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Drawing an angle in standard position always starts the same way—draw the initial side along the positive x -axis. To place the terminal side of the angle, we must calculate the fraction of a full rotation the angle represents. We do that by dividing the angle measure in degrees by 360° . For example, to draw a 90° angle, we calculate that 90° 360° = 1 4 . So, the terminal side will be one-fourth of the way around the circle, moving counterclockwise from the positive x -axis. To draw a 360° angle, we calculate that 360° 360° = 1. So the terminal side will be 1 complete rotation around the circle, moving counterclockwise from the positive x -axis. In this case, the initial side and the terminal side overlap. See [link] .

Side by side graphs. Graph on the left is a 90 degree angle and graph on the right is a 360 degree angle. Terminal side and initial side are labeled for both graphs.

Since we define an angle in standard position    by its terminal side, we have a special type of angle whose terminal side lies on an axis, a quadrantal angle . This type of angle can have a measure of 0°, 90°, 180°, 270°, or 360° . See [link] .

Four side by side graphs. First graph shows angle of 0 degrees. Second graph shows an angle of 90 degrees. Third graph shows an angle of 180 degrees. Fourth graph shows an angle of 270 degrees.
Quadrantal angles have a terminal side that lies along an axis. Examples are shown.

Quadrantal angles

An angle is a quadrantal angle    if its terminal side lies on an axis, including 0°, 90°, 180°, 270°, or 360° .

Given an angle measure in degrees, draw the angle in standard position.

  1. Express the angle measure as a fraction of 360° .
  2. Reduce the fraction to simplest form.
  3. Draw an angle that contains that same fraction of the circle, beginning on the positive x -axis and moving counterclockwise for positive angles and clockwise for negative angles.

Drawing an angle in standard position measured in degrees

  1. Sketch an angle of 30° in standard position.
  2. Sketch an angle of −135° in standard position.
  1. Divide the angle measure by 360° .

    30° 360° = 1 12

    To rewrite the fraction in a more familiar fraction, we can recognize that

    1 12 = 1 3 ( 1 4 )

    One-twelfth equals one-third of a quarter, so by dividing a quarter rotation into thirds, we can sketch a line at 30° , as in [link] .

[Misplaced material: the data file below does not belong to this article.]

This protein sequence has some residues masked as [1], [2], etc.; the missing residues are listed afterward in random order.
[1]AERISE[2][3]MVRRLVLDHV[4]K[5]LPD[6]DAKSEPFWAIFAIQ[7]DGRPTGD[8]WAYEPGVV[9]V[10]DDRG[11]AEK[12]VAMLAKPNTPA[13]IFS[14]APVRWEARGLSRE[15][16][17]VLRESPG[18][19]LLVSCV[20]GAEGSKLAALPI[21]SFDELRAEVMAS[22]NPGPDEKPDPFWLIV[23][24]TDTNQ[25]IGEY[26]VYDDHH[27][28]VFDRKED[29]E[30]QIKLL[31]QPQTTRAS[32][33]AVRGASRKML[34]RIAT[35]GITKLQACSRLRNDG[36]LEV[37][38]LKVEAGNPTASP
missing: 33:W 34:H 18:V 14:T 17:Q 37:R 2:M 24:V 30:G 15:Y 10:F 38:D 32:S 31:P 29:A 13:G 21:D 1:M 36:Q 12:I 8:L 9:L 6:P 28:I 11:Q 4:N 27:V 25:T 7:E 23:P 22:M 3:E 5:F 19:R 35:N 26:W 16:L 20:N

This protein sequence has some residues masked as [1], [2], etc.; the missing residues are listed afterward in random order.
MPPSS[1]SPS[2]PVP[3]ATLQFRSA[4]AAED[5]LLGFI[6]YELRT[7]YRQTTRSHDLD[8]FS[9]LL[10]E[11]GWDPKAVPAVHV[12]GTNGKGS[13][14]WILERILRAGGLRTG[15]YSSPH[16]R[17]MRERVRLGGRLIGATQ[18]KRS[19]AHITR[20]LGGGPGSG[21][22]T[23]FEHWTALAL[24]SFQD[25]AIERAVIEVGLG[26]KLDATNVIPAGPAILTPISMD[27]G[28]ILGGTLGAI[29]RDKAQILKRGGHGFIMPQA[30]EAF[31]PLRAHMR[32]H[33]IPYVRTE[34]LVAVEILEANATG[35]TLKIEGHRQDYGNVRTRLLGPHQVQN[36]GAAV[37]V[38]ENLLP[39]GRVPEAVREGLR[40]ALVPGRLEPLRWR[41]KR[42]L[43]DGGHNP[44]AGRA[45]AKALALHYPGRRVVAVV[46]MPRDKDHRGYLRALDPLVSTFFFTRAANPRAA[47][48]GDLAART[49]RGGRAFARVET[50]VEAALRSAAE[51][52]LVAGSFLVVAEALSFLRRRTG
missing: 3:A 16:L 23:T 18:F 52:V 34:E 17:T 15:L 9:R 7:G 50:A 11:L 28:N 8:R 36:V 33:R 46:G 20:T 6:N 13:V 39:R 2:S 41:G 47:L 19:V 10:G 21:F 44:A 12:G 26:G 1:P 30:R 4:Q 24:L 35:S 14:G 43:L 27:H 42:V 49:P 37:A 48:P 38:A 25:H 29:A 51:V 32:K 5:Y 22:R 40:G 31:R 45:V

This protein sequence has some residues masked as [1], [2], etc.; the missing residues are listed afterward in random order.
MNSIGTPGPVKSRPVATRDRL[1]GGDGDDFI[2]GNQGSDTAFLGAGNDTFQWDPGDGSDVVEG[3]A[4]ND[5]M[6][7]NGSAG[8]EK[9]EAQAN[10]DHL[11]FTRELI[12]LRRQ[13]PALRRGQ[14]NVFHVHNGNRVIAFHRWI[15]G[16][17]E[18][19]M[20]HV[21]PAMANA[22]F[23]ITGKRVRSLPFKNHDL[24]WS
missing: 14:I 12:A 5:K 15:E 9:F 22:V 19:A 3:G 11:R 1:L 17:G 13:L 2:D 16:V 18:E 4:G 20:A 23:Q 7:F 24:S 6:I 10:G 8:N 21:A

Graph of a 30 degree angle on an xy-plane.
  2. Divide the angle measure by 360° .

    −135° 360° = 3 8

    In this case, we can recognize that

    3 8 = 3 2 ( 1 4 )

    Negative three-eighths is one and one-half times a quarter, so we place a line by moving clockwise one full quarter and one-half of another quarter, as in [link] .

    Graph of a negative 135 degree angle with a clockwise rotation to the terminal side instead of counterclockwise.
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Show an angle of 240° on a circle in standard position.

Graph of a 240-degree angle with a counterclockwise rotation.
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Converting between degrees and radians

Dividing a circle into 360 parts is an arbitrary choice, although it creates the familiar degree measurement. We may choose other ways to divide a circle. To find another unit, think of the process of drawing a circle. Imagine that you stop before the circle is completed. The portion that you drew is referred to as an arc. An arc may be a portion of a full circle, a full circle, or more than a full circle, represented by more than one full rotation. The length of the arc around an entire circle is called the circumference of that circle.

The circumference of a circle is C = 2 π r . If we divide both sides of this equation by r , we create the ratio of the circumference, which is always 2 π , to the radius, regardless of the length of the radius. So the circumference of any circle is 2 π 6.28 times the length of the radius. That means that if we took a string as long as the radius and used it to measure consecutive lengths around the circumference, there would be room for six full string-lengths and a little more than a quarter of a seventh, as shown in [link] .

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Source:  OpenStax, Algebra and trigonometry. OpenStax CNX. Nov 14, 2016 Download for free at https://legacy.cnx.org/content/col11758/1.6
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